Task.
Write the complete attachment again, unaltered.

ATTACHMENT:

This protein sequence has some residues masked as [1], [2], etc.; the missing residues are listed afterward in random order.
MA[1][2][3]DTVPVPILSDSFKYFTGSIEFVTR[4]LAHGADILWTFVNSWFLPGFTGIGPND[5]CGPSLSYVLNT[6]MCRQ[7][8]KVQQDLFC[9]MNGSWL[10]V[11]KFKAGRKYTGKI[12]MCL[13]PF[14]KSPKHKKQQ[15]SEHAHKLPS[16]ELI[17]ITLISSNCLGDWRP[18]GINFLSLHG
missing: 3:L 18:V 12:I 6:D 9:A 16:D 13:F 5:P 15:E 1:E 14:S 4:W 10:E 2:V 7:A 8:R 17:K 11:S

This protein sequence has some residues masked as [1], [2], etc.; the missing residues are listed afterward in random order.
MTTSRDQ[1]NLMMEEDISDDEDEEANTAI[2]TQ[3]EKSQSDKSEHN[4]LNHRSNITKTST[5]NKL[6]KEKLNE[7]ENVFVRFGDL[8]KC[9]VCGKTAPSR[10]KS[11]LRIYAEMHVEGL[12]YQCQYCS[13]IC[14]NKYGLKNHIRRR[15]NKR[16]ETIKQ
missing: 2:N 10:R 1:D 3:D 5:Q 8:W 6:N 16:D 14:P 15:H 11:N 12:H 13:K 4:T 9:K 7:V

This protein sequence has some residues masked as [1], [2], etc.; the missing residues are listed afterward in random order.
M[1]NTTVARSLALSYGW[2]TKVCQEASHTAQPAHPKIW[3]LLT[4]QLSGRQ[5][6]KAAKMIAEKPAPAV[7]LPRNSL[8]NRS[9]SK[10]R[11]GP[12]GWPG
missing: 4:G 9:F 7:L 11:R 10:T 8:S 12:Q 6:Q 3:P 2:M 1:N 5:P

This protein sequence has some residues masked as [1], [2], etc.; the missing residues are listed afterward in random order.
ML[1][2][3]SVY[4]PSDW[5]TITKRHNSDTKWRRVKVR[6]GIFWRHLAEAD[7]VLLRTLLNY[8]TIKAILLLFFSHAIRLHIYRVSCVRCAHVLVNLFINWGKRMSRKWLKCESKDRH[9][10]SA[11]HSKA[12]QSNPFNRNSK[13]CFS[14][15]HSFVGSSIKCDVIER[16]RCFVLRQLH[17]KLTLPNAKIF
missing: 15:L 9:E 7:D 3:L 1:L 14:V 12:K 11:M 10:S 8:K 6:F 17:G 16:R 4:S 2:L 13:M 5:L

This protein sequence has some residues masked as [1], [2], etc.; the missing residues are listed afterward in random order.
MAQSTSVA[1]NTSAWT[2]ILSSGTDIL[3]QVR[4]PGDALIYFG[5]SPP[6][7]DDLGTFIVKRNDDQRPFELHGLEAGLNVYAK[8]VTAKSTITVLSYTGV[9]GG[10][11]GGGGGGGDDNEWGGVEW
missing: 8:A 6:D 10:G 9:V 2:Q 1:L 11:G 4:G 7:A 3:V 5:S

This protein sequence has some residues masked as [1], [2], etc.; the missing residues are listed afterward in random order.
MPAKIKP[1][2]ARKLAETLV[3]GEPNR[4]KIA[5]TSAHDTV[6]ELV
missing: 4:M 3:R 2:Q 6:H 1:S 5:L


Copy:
This protein sequence has some residues masked as [1], [2], etc.; the missing residues are listed afterward in random order.
MA[1][2][3]DTVPVPILSDSFKYFTGSIEFVTR[4]LAHGADILWTFVNSWFLPGFTGIGPND[5]CGPSLSYVLNT[6]MCRQ[7][8]KVQQDLFC[9]MNGSWL[10]V[11]KFKAGRKYTGKI[12]MCL[13]PF[14]KSPKHKKQQ[15]SEHAHKLPS[16]ELI[17]ITLISSNCLGDWRP[18]GINFLSLHG
missing: 3:L 18:V 12:I 6:D 9:A 16:D 13:F 5:P 15:E 1:E 14:S 4:W 10:E 2:V 7:A 8:R 17:K 11:S

This protein sequence has some residues masked as [1], [2], etc.; the missing residues are listed afterward in random order.
MTTSRDQ[1]NLMMEEDISDDEDEEANTAI[2]TQ[3]EKSQSDKSEHN[4]LNHRSNITKTST[5]NKL[6]KEKLNE[7]ENVFVRFGDL[8]KC[9]VCGKTAPSR[10]KS[11]LRIYAEMHVEGL[12]YQCQYCS[13]IC[14]NKYGLKNHIRRR[15]NKR[16]ETIKQ
missing: 2:N 10:R 1:D 3:D 5:Q 8:W 6:N 16:D 14:P 15:H 11:N 12:H 13:K 4:T 9:K 7:V

This protein sequence has some residues masked as [1], [2], etc.; the missing residues are listed afterward in random order.
M[1]NTTVARSLALSYGW[2]TKVCQEASHTAQPAHPKIW[3]LLT[4]QLSGRQ[5][6]KAAKMIAEKPAPAV[7]LPRNSL[8]NRS[9]SK[10]R[11]GP[12]GWPG
missing: 4:G 9:F 7:L 11:R 10:T 8:S 12:Q 6:Q 3:P 2:M 1:N 5:P

This protein sequence has some residues masked as [1], [2], etc.; the missing residues are listed afterward in random order.
ML[1][2][3]SVY[4]PSDW[5]TITKRHNSDTKWRRVKVR[6]GIFWRHLAEAD[7]VLLRTLLNY[8]TIKAILLLFFSHAIRLHIYRVSCVRCAHVLVNLFINWGKRMSRKWLKCESKDRH[9][10]SA[11]HSKA[12]QSNPFNRNSK[13]CFS[14][15]HSFVGSSIKCDVIER[16]RCFVLRQLH[17]KLTLPNAKIF
missing: 15:L 9:E 7:D 3:L 1:L 14:V 12:K 11:M 10:S 8:K 6:F 17:G 16:R 4:S 2:L 13:M 5:L

This protein sequence has some residues masked as [1], [2], etc.; the missing residues are listed afterward in random order.
MAQSTSVA[1]NTSAWT[2]ILSSGTDIL[3]QVR[4]PGDALIYFG[5]SPP[6][7]DDLGTFIVKRNDDQRPFELHGLEAGLNVYAK[8]VTAKSTITVLSYTGV[9]GG[10][11]GGGGGGGDDNEWGGVEW
missing: 8:A 6:D 10:G 9:V 2:Q 1:L 11:G 4:G 7:A 3:V 5:S

This protein sequence has some residues masked as [1], [2], etc.; the missing residues are listed afterward in random order.
MPAKIKP[1][2]ARKLAETLV[3]GEPNR[4]KIA[5]TSAHDTV[6]ELV
missing: 4:M 3:R 2:Q 6:H 1:S 5:L